kitchen scale

There are lots of scales on the market. Pick one that catches your fancy to start with.

But here’s the important bit: not only is he urging cooks of various persuasions to buy and use a scale in their kitchens (you can’t consistently use the metric system without one, and very few people have a proper kitchen scale), but he also includes recipes that are based on metric units!!!!!!!

For instance, his recipe for Always Perfect Oatmeal includes 120 grams of rolled oats, 25 grams of quinoa, 475 grams of water and 7 grams of kosher salt. Yes, he does provide a couple of those ingredients with U.S. customary equivalents but for the quinoa and salt, he does not, thus forcing the use of a scale or a conversion. Where there are conversions, there will be conversion errors so hopefully those with the mistakes will see the error of their ways.

I urge you to take advantage of the coming holiday season to 1) buy lots of copies of Alton’s book for those you love; 2) and buy them a scale to go with it to get folks familiar with weighing things in the kitchen. Then, when we do convert to the metric system, more people will be ready. Tell you what, if this post gets more than 2,000 views before the end of the year, I’ll make a short video showing just how easy a scale is to use for cooking.

A couple of words about kitchen scales

Three years ago I wrote a post called Someone’s in the Kitchen with the Metric System where I extolled the benefits of using scales in the kitchen. While Alton said something about getting one for under $100 (yikes!), most of the ones I’ve bought for the kitchen and demos are between $10 and $15 each and—when I checked them against a calibration standard they do a respectable job all the way down to a gram.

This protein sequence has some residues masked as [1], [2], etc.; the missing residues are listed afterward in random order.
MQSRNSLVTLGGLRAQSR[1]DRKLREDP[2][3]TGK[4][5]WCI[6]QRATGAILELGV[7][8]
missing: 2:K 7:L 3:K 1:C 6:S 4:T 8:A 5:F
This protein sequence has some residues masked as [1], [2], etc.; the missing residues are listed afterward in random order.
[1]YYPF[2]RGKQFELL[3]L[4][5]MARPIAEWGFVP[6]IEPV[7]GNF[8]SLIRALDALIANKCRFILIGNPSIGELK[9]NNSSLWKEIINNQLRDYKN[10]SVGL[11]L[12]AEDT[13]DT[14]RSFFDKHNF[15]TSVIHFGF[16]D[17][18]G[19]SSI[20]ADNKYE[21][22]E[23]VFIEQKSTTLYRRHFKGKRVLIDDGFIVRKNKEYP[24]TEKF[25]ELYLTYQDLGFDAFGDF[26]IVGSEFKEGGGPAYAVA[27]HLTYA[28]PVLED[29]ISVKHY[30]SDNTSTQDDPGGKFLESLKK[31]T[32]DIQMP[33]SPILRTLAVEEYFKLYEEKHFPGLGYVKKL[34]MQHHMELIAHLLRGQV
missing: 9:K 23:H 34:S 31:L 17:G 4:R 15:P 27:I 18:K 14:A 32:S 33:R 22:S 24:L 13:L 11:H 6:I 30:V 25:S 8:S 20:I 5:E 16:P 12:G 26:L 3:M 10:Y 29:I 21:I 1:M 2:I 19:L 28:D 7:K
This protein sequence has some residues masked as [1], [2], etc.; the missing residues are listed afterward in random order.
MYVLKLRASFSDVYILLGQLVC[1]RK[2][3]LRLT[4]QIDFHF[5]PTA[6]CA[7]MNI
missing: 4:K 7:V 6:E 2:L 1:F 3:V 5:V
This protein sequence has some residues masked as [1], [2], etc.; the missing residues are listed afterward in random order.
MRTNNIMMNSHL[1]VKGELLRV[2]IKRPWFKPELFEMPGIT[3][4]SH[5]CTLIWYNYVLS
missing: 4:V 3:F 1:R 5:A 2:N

In the post I put up a few years ago, I also pointed how there are some very cool scales you can get to present along with his book. Hardcover is currently $23.57 from Amazon. Throw in a scale for another $10 and you’re good to go. Buy a nifty scale like the one above and bump the package price up by an additional $20. Hey, do whatever best suits your gift-giving needs.

However, I do urge you to buy and use his book to support someone brave enough to include metric system units in an American-based cook book that also supports my work by getting people familiar with using scales in the kitchen. Every little bit helps and this is more than a little bit!

If I loved him before (and I did), I love him even more now.

Also, do let him (and his publishers) know that you support his use of metric system units through social media by using #EveryDayCook along with #USAgometric.